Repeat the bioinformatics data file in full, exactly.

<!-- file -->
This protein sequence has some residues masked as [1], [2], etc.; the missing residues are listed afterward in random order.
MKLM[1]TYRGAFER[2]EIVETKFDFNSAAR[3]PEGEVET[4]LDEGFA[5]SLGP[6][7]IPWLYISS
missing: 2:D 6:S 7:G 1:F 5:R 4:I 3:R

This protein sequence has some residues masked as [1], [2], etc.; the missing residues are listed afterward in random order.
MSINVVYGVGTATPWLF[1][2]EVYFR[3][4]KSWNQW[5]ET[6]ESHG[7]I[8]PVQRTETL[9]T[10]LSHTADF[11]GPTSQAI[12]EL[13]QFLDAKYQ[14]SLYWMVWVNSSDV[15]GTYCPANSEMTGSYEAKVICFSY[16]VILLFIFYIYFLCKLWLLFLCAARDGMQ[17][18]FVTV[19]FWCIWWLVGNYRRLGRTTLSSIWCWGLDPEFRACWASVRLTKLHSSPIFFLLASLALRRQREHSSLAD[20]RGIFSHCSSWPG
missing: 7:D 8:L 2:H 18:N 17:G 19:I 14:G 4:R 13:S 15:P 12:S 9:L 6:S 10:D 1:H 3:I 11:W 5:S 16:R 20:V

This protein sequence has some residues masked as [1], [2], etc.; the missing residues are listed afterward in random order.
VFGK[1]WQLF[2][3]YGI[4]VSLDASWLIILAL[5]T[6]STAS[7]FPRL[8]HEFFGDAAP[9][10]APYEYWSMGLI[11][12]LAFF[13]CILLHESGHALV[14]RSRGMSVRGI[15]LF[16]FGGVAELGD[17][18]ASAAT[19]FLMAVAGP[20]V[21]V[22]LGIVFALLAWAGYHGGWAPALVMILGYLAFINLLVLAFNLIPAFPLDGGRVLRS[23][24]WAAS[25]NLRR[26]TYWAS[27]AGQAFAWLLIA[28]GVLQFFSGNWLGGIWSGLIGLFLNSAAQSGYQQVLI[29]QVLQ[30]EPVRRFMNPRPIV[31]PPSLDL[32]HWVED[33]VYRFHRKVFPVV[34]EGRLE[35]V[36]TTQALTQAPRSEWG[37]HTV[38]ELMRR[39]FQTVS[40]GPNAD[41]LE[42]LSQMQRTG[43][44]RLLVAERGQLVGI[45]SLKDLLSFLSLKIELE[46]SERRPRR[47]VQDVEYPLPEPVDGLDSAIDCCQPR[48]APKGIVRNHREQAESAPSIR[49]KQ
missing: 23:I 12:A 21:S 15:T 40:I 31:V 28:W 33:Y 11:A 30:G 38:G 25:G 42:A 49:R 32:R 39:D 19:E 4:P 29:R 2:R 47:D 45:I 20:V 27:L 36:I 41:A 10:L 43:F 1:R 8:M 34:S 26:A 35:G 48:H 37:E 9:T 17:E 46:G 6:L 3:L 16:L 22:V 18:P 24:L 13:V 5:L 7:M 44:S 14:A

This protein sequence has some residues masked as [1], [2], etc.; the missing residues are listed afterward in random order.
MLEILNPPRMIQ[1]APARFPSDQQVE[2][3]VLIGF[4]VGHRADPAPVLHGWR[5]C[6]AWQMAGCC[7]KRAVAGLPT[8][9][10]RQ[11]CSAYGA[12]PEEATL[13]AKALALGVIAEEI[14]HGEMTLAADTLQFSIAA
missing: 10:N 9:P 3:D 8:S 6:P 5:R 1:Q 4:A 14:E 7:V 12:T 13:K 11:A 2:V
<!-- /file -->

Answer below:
This protein sequence has some residues masked as [1], [2], etc.; the missing residues are listed afterward in random order.
MKLM[1]TYRGAFER[2]EIVETKFDFNSAAR[3]PEGEVET[4]LDEGFA[5]SLGP[6][7]IPWLYISS
missing: 2:D 6:S 7:G 1:F 5:R 4:I 3:R

This protein sequence has some residues masked as [1], [2], etc.; the missing residues are listed afterward in random order.
MSINVVYGVGTATPWLF[1][2]EVYFR[3][4]KSWNQW[5]ET[6]ESHG[7]I[8]PVQRTETL[9]T[10]LSHTADF[11]GPTSQAI[12]EL[13]QFLDAKYQ[14]SLYWMVWVNSSDV[15]GTYCPANSEMTGSYEAKVICFSY[16]VILLFIFYIYFLCKLWLLFLCAARDGMQ[17][18]FVTV[19]FWCIWWLVGNYRRLGRTTLSSIWCWGLDPEFRACWASVRLTKLHSSPIFFLLASLALRRQREHSSLAD[20]RGIFSHCSSWPG
missing: 7:D 8:L 2:H 18:N 17:G 19:I 14:G 4:R 13:S 15:P 12:S 9:L 6:S 10:D 1:H 3:I 11:W 5:S 16:R 20:V

This protein sequence has some residues masked as [1], [2], etc.; the missing residues are listed afterward in random order.
VFGK[1]WQLF[2][3]YGI[4]VSLDASWLIILAL[5]T[6]STAS[7]FPRL[8]HEFFGDAAP[9][10]APYEYWSMGLI[11][12]LAFF[13]CILLHESGHALV[14]RSRGMSVRGI[15]LF[16]FGGVAELGD[17][18]ASAAT[19]FLMAVAGP[20]V[21]V[22]LGIVFALLAWAGYHGGWAPALVMILGYLAFINLLVLAFNLIPAFPLDGGRVLRS[23][24]WAAS[25]NLRR[26]TYWAS[27]AGQAFAWLLIA[28]GVLQFFSGNWLGGIWSGLIGLFLNSAAQSGYQQVLI[29]QVLQ[30]EPVRRFMNPRPIV[31]PPSLDL[32]HWVED[33]VYRFHRKVFPVV[34]EGRLE[35]V[36]TTQALTQAPRSEWG[37]HTV[38]ELMRR[39]FQTVS[40]GPNAD[41]LE[42]LSQMQRTG[43][44]RLLVAERGQLVGI[45]SLKDLLSFLSLKIELE[46]SERRPRR[47]VQDVEYPLPEPVDGLDSAIDCCQPR[48]APKGIVRNHREQAESAPSIR[49]KQ
missing: 23:I 12:A 21:S 15:T 40:I 31:V 28:W 33:Y 11:A 30:G 38:G 25:G 42:A 49:R 32:R 39:D 19:E 4:P 29:R 2:R 47:D 45:I 20:V 27:L 36:I 41:A 10:L 43:F 1:R 8:M 34:S 26:A 35:G 48:H 37:E 9:T 17:E 46:G 6:L 3:L 16:L 22:V 18:P 24:L 13:V 5:L 7:M 44:S 14:A

This protein sequence has some residues masked as [1], [2], etc.; the missing residues are listed afterward in random order.
MLEILNPPRMIQ[1]APARFPSDQQVE[2][3]VLIGF[4]VGHRADPAPVLHGWR[5]C[6]AWQMAGCC[7]KRAVAGLPT[8][9][10]RQ[11]CSAYGA[12]PEEATL[13]AKALALGVIAEEI[14]HGEMTLAADTLQFSIAA
missing: 10:N 9:P 3:D 8:S 6:P 5:R 1:Q 4:A 14:E 7:V 12:T 13:K 11:A 2:V